Category: Books & Reading

Caused by stupid customers who know how to read (and often those who don’t!), feel for the poor librarians or book store clerks who are often tasked with finding a book solely by the color of its cover.

Bags Of Common Sense

| USA | At The Checkout, Books & Reading, Family & Kids

(The bookstore where I work has recently switched bag printers, and there has been a delay getting the new bags. As a result we have run out of plastic bags to put purchases in. We have signs on the front door letting customers know. An older man and his son come up to the counter with a stack of about six books. I ring them up.)

Customer: “Where’s my bag?”

Me: “I’m sorry, sir, we are out of bags.”

Customer: “How the h*** am I supposed to get my books out to the car?!”

Customer’s Son: “Dad, you carried them all over the store and up here to the register. You can carry them ten feet to the car.”

(I was so glad he said it so I didn’t have to!)

Wish You Could Throw The Book At Him

| Sydney, NSW, Australia | Books & Reading, Crazy Requests

Customer: “Do you have [Title]?”

Me: “No, we don’t; I’m sorry. It doesn’t look like we can order it in either.”

Customer: “Really?”

Me: “Yeah. Usually in these cases it’s something to do with copyright or publishing laws, and you can’t buy it anywhere in Australia. You may be able to order it online from overseas, but I think you’ll probably have trouble buying it in store.”

Customer: “So would the bookshop upstairs have it?”

Me: “Probably not, but you can give them a go.”

(The guy leaves and comes back about 15 minutes later.)

Me: “Hi again, how did you go?”

Customer: “They didn’t have it, but they said I could get it from some place called ‘Book Depository.'”

Me: “Oh, yeah, that’s a website based in England.”

Customer: “So can you order it from there?”

Me: “You mean, me personally?”

Customer: “Great. How much is it?”

Me: “Oh, no, we can’t do it through the store. I’ll write down the website for you though and you can do it when you get home.”

Customer: “I don’t have a computer.”

Me: “The library is just across the road. You can see if they have it and if not you can use one of their computers.”

Customer: “Why can’t you just do it for me? Don’t you call people to tell them when their books come in?”

Me: “We do that when we’re selling the book. Book Depository is another company. They’re our competition. Doing that would be like me buying a book from the shop upstairs and calling you to tell you it’s come in.”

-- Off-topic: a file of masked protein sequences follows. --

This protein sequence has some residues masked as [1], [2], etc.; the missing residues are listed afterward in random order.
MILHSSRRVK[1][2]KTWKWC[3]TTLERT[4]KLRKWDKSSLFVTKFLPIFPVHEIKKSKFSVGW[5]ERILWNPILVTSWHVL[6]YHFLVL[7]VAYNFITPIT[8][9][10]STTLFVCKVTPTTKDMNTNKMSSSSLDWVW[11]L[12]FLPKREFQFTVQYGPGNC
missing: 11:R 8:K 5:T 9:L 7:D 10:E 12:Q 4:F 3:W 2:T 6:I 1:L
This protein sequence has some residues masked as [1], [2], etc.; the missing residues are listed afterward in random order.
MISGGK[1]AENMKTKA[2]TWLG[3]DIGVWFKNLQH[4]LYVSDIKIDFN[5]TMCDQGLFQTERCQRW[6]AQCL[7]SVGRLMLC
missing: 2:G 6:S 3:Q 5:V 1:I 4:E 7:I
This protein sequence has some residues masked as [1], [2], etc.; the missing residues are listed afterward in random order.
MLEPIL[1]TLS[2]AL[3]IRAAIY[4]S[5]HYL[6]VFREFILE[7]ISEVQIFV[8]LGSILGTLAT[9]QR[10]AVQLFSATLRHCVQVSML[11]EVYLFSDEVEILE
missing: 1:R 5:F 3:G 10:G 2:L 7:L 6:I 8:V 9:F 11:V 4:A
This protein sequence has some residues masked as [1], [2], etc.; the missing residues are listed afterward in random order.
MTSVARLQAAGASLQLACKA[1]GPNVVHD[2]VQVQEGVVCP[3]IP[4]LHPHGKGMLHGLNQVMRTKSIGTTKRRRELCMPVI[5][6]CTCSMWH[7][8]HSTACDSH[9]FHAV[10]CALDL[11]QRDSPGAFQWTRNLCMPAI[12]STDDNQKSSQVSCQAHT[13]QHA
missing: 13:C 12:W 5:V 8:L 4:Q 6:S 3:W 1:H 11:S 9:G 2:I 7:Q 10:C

Customer: “But the shop upstairs didn’t have it.”

Me: “…It would be like me doing your supermarket shopping for you.”

Customer: “Do you think they’d have the book?”

Me: *trying not to slap the guy in the face* “No, my point was that they’re a different company. We can’t do your shopping for you, especially when it’s our competition and I would have to order it for you personally and with my own money.”

Customer: “Great! Let’s do that!”

Me: “…”

It’s Going To Be An Interesting Knight

| Austin, TX, USA | Books & Reading, Movies & TV, School

(Back in 1997, I am working at a large, national video rental chain. A high school aged boy, roughly 16 years old, walks up to the counter.)

Boy: “Can you help me find a movie?”

Me: “Probably, do you know the title?”

Boy: “First Knight.”

(The requested film is about the love triangle between King Arthur, Lady Guinevere, and Sir Lancelot. Action aside, it wasn’t normally requested by men, especially high-school aged. Thinking this strange, I still take him to the appropriate section, find the tape in stock, and hand it to him.)

Boy: “Thanks, man! You’ve saved my life.”

(Back at the counter he ends up coming through my line.)

Boy: “Thanks again, man. You’ve really saved me some time.”

Me: *as I hand him his change* “What do you mean?”

Boy: “Oh, we have to read this for school, and I forgot all about it.”

Me: “You have to read THIS for school?!”

Boy: *smiling as he goes out the door* “Yep, and I can’t stand Shakespeare.”

(As he walks out the door my coworker and I break down laughing, realizing that he was actually looking for “Twelfth Night.”)

Coworker: “Boy, is his teacher in for a treat!”